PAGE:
Your budget will blow out if you start making changes to the design after your renovation has commenced. Be very clear about the design before works begin. This is an important home renovation preparation tip.
Write a brief that clearly explains your vision, your budget, timeframes, what will remain IN the house and what needs to come OUT. Have a clear colour palette to use through your home for a cohesive look.
A detailed brief can be referred to later if you need to make a decision.
Maximise the Positives
Always consider important elements of the home including natural light sources, air flow, views from windows, and noise control before you start making interior design decisions. The functionality of your home is the priority over gorgeous fabrics and divine furniture.
Required approvals will be easier to achieve if you know the rules and can provide rationale for your design decisions. If necessary, tweak your design to fit the required rules.
All the best home renovation preparation in the world won’t help you if you can’t get Council approval. In some States and Territories, illegal renovations may inhibit you from selling your home.
Ensure your renovation plans include easy access for trades and delivery of big items. Can trades access the rear of your property from the outside? Can vehicles park on-site? What is required to ensure easy access and minimise the impact on your existing home… and your neighbours.
Renovating for Profit
If you are renovating to sell, research property sales in the area. Adjust your budget, and be strict with spending, so you do NOT over-capitalise, that you cover all costs and you make a profit. Include often forgotten fees such as skip hire, dump fees and a contingency of at least 15% of the total budget.
Budget for Interior Design:
Self-serving? Well, no. Budgeting for interior design isn’t necessarily about hiring Adelaide’s best interior designer (although it could, haha). No, it’s more about YOU than me.
It’s important that you provide a budget for furniture, fabrics, lighting, art works and accessories. These are all part of the renovation process not an afterthought.
Children’s bedrooms are just about the most fun spaces to decorate. You can get frivolous, colourful, playful and take risks. However, one of the biggest mistakes some people make in decorating a child’s bedroom is to design a space for the age the child is now.
Children grow quickly with their tastes and needs changing quickly too. So when you plan a bedroom space allow for decorating flexibility and the opportunity for a child to grow and change.
Woo Hoo, see lots of gorgeous creative and colourful space for babies and children on our Kid’s Bedrooms Pinterest board.
Having said that, it’s also very important to involve children in the design and decoration of their own room. It teaches them an important lesson – that they can control the look and feel of their environment.
Children tend to have more respect for a space they have helped design. So have some fun with your children creating mood boards for their rooms.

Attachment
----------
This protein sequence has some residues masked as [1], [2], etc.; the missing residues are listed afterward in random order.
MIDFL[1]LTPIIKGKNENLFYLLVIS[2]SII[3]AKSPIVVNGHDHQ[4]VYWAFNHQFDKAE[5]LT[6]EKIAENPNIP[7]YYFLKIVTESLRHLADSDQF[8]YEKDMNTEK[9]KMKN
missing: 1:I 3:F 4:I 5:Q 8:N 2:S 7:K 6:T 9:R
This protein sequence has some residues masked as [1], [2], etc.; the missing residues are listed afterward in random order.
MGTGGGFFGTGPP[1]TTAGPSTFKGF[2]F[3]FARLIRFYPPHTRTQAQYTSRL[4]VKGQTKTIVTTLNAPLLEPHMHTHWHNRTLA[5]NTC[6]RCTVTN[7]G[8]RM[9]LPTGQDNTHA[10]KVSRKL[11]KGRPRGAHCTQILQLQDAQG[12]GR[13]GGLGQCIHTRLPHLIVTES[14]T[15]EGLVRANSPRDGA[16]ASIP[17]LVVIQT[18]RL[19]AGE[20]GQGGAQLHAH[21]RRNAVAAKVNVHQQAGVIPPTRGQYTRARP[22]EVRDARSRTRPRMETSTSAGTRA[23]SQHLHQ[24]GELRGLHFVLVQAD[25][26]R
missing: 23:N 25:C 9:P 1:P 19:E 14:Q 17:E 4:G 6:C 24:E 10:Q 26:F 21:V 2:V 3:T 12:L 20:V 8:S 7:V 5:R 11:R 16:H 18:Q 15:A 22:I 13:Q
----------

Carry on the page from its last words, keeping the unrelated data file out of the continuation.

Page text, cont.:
Children’s Bedrooms Should Be Wild + Free
Children don’t impose parameters on themselves that we adults tend to develop over the years. Let children think about colour, texture, pattern. This gives them the opportunity to be involved while you still have control over ensuring the space can grow with the child.
If they choose an outrageously coloured cushion or ridiculous wall art then what’s the harm? These items can always be replaced when they grow out of them.
One word of caution, DON’T paint walls in very strong colours such as red and orange. Bedrooms are still places of rest so strong and hot colours are not conducive to sleep and relaxation. Strong colours may also bring out aggressive tendencies in some children.
Children’s Bedrooms Are For Play Too
If possible, allow a child to have a big bedroom so they can play in there as much as possible. It minimizes toy clutter in the living room and avoids the ‘lego in the foot’ scenario.
In some households, children will share a room so delineation of space is important. This can be done with rugs, different coloured bedding or a different picture above the bed. Bunk beds are great to create more useable floor space.
This can be important when a study desk is required. However, no child under the age of six should be given the top bunk.
Children’s Bedrooms Need A ‘Show-Off’ Area
Provide a display area where your child can show off their favourite items. Tall shelving should be fixed to the wall and access easy enough for a child to control.
Remember, a child’s bedroom is a separate place in the house where they can show their own personality. It’s the one room where they can really express themselves. Let them freely decorate and control this important space.
The perfect bedroom is no longer a place in which to merely sleep. The humble bedroom has morphed into one of the most important private spaces in a home.
The modern perfect bedroom now reflects the personalities and lifestyles of the occupants. Even guest bedrooms are not spared from chic options, creature comforts and bursts of style.
New Rule #1: Consider the
What can you see from the window? Which rooms are adjacent? Are there